City of Bowling Green

Mayor and Mazey try to get students to clean up acts on East Wooster

By JAN LARSON McLAUGHLIN BG Independent News   The BG mayor and BGSU president tried to tidy up the city’s “front porch” on Friday afternoon. East Wooster Street is the first impression families get of the community and campus as they drop off their children for college every fall. For the fourth year at the beginning of BGSU’s fall semester, Mayor Dick Edwards and BGSU President Mary Ellen Mazey went door-to-door on East Wooster Street to ask students to clean up their acts. If the students weren’t sure what that meant, Thomas Gibson, BGSU vice president for student affairs and vice provost, put it in simple terms. “If you think your mother would be upset, don’t do it,” he said. The mayor and university president began the door-to-door tradition four years ago after parents dropping off their college students objected to signs along the East Wooster rental properties suggesting that dads drop off their daughters at those homes. This year, there was one sign painted on a large sheet, saying “Drop off you daddies and bring your natties,” referring to Natural Light beer. That same yard had an inflatable pool in the front yard, inflatable bowling pins set up in the side yard – presumably for human bowling balls to knock down, loud music and red “danger” tape roping off the property. Edwards, Mazey and Gibson were welcomed into the taped in area and offered beers. They shook hands with the students, but declined the beers – until after 5 p.m. “We want to remind you folks of the shared responsibility we have,” Gibson said. The scantily clad students seemed…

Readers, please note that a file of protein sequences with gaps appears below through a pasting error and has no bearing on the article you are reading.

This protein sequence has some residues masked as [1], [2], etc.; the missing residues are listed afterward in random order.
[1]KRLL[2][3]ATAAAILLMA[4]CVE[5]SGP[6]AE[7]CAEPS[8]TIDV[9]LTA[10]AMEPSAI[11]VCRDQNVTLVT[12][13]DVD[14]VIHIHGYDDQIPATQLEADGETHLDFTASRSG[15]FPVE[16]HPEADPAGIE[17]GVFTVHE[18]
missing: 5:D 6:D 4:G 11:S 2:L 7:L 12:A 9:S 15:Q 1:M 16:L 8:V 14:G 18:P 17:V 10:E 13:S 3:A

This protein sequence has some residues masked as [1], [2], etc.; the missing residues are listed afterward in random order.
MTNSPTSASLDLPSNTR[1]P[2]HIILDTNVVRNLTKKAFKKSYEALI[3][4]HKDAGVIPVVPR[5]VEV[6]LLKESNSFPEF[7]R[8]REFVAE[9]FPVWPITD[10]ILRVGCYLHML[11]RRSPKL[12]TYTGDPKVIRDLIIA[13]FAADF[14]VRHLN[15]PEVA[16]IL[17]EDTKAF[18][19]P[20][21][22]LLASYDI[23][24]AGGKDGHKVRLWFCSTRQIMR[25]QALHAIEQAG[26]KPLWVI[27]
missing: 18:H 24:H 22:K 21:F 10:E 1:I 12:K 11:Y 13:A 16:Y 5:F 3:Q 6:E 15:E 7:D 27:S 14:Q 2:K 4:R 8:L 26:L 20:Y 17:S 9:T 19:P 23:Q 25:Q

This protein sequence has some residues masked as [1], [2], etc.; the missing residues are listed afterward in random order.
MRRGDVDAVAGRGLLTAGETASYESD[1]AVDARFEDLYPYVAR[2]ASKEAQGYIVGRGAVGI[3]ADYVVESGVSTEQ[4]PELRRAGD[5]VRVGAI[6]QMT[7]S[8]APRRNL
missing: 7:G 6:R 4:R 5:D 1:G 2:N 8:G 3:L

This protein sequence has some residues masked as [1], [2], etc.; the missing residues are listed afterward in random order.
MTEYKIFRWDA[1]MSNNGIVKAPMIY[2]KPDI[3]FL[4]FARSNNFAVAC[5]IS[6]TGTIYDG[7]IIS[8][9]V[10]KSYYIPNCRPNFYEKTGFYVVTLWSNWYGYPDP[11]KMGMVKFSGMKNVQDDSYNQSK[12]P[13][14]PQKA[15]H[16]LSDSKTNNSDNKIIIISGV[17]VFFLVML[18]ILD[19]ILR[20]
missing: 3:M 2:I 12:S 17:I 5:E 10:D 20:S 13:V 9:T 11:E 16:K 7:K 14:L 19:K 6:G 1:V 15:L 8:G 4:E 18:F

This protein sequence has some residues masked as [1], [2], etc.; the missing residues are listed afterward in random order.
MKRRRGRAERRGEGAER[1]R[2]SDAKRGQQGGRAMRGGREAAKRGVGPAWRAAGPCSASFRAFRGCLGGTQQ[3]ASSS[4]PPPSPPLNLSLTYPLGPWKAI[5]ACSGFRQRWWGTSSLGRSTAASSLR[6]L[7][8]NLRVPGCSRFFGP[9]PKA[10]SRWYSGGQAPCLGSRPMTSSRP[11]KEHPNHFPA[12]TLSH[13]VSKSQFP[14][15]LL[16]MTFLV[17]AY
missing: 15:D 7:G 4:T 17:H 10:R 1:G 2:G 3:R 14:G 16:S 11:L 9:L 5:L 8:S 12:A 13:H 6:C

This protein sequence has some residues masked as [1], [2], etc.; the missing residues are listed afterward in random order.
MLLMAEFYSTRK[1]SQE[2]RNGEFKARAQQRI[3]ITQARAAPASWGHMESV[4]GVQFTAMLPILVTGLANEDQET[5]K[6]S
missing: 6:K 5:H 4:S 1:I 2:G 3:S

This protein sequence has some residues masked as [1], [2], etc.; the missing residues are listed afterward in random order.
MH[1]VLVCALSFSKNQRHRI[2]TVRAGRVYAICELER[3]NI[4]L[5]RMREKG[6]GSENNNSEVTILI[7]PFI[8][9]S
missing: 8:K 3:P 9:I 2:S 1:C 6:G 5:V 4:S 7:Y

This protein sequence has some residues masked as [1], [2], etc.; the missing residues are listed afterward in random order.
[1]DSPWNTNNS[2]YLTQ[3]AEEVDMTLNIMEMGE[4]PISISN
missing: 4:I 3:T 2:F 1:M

Pipeline petition passes signature test …. but more obstacles remain

By JAN LARSON McLAUGHLIN BG Independent News   The petition to get a pipeline issue on Bowling Green’s November ballot cleared its first hurdle Friday – just barely. A total of 1,230 signatures were collected on the petition. By law, to make it on the ballot, the petition needed 714 valid signatures. It had 715. But two other hurdles remain. The second hurdle involves timing. There is some question if the pipeline petition was filed too late. There are different deadlines depending on the type of petition, so that issue will likely be decided by the Wood County Prosecutor’s Office. The third hurdle involves content. It’s possible the petition won’t make the November ballot because it asks for powers that the city may not have the authority to give. Under Ohio House Bill 463, passed last year, the petition may not be within the purview of the city and may create constitutional conflicts. It will be up to the Wood County Prosecutor’s Office to also determine whether or not the charter amendment meets H.B. 463 requirements. “We’re going to take all this to them as we go through the process,” explained Terry Burton, director of the Wood County Board of Elections. Since the house bill is so new, it may take time to get an answer. But Burton said he is anxious to get a decision on the matter. “I just want to set my ballots,” he said. Burton said the 515 invalid signatures on the petitions were a combination of duplicate signatures, illegible signatures, incomplete addresses, printed signatures, and signatures from people outside the city. He said board of…